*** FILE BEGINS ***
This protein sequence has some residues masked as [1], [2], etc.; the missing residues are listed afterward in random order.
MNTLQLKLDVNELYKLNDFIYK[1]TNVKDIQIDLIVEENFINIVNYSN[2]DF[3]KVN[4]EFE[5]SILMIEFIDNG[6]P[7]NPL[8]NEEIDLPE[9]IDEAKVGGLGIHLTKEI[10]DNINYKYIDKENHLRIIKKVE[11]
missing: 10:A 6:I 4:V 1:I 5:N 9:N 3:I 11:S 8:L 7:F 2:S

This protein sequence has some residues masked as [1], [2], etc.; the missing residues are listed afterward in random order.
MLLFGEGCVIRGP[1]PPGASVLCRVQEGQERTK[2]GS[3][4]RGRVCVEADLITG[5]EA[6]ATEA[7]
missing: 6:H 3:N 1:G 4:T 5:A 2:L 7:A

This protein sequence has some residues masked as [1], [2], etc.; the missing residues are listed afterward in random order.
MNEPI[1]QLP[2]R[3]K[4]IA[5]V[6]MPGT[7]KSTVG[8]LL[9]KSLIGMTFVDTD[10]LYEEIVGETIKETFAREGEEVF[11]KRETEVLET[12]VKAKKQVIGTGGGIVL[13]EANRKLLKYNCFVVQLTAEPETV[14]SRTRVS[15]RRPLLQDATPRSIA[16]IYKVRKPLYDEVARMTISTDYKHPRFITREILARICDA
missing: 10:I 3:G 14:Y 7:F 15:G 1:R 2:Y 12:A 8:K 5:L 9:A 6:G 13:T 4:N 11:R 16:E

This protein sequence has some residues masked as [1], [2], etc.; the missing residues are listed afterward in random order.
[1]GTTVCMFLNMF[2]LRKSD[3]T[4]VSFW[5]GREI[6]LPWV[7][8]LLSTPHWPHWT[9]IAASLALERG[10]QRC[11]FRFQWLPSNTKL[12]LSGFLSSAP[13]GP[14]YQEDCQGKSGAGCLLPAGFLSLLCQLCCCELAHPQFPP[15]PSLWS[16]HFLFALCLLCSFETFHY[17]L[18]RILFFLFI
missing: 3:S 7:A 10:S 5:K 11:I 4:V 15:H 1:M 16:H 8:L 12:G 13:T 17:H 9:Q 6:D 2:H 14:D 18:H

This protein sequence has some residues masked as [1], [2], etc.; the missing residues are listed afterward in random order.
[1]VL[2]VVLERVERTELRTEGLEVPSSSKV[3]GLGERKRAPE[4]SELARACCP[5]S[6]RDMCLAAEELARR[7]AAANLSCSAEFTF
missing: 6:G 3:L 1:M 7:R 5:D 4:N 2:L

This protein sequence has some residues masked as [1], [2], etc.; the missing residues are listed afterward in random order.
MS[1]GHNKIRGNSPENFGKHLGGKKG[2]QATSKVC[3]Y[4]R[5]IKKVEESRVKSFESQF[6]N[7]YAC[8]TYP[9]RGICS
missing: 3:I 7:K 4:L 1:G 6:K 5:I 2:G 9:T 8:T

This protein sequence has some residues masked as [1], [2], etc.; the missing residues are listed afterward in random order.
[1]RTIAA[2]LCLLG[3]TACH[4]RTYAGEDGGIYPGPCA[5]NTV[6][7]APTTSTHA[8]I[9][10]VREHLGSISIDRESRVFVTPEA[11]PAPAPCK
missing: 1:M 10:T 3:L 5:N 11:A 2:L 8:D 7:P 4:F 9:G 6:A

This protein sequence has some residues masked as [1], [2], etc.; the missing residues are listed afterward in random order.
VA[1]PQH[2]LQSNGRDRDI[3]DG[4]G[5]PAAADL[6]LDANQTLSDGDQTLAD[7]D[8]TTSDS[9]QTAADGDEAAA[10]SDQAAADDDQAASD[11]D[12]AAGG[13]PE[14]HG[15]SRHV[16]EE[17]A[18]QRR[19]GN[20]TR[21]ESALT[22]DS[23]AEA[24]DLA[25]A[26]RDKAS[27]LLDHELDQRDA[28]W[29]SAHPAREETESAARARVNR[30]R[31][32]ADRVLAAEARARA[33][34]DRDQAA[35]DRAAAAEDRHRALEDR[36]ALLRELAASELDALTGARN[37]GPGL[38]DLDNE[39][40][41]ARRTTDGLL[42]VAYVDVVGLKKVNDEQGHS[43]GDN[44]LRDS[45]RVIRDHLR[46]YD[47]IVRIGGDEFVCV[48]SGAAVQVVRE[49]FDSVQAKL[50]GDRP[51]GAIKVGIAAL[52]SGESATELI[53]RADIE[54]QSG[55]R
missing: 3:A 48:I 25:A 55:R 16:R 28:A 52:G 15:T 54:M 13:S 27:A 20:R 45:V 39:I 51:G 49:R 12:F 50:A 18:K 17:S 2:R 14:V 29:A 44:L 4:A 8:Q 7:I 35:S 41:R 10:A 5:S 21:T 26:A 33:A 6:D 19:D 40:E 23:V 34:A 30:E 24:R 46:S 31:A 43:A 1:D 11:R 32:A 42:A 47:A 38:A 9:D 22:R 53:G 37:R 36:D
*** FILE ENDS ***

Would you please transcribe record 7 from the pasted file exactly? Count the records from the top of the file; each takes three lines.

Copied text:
This protein sequence has some residues masked as [1], [2], etc.; the missing residues are listed afterward in random order.
[1]RTIAA[2]LCLLG[3]TACH[4]RTYAGEDGGIYPGPCA[5]NTV[6][7]APTTSTHA[8]I[9][10]VREHLGSISIDRESRVFVTPEA[11]PAPAPCK
missing: 1:M 10:T 3:L 5:N 11:A 2:L 8:D 7:P 4:F 9:G 6:A